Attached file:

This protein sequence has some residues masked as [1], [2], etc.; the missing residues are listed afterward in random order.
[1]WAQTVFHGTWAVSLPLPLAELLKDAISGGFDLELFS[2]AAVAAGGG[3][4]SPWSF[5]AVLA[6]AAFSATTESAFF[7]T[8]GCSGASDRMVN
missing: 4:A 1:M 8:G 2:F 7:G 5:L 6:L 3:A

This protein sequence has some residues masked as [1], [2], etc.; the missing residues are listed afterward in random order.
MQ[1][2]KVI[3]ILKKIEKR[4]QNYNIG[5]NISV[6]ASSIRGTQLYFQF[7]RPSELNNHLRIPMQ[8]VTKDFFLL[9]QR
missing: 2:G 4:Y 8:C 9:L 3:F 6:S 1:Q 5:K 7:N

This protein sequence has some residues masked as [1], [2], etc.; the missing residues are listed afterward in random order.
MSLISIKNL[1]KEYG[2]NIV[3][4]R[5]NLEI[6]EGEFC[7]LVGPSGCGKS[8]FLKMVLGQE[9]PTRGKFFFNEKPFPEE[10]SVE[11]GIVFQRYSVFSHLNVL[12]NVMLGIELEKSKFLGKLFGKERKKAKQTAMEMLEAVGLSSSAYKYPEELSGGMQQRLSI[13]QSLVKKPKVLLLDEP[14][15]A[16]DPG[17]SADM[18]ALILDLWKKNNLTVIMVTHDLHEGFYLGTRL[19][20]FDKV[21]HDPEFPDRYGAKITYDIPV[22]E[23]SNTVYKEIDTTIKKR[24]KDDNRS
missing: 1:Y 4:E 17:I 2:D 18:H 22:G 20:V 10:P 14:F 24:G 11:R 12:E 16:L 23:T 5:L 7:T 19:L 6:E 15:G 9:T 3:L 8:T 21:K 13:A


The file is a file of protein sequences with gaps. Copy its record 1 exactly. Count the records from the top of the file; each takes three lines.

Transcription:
This protein sequence has some residues masked as [1], [2], etc.; the missing residues are listed afterward in random order.
[1]WAQTVFHGTWAVSLPLPLAELLKDAISGGFDLELFS[2]AAVAAGGG[3][4]SPWSF[5]AVLA[6]AAFSATTESAFF[7]T[8]GCSGASDRMVN
missing: 4:A 1:M 8:G 2:F 7:G 5:L 6:L 3:A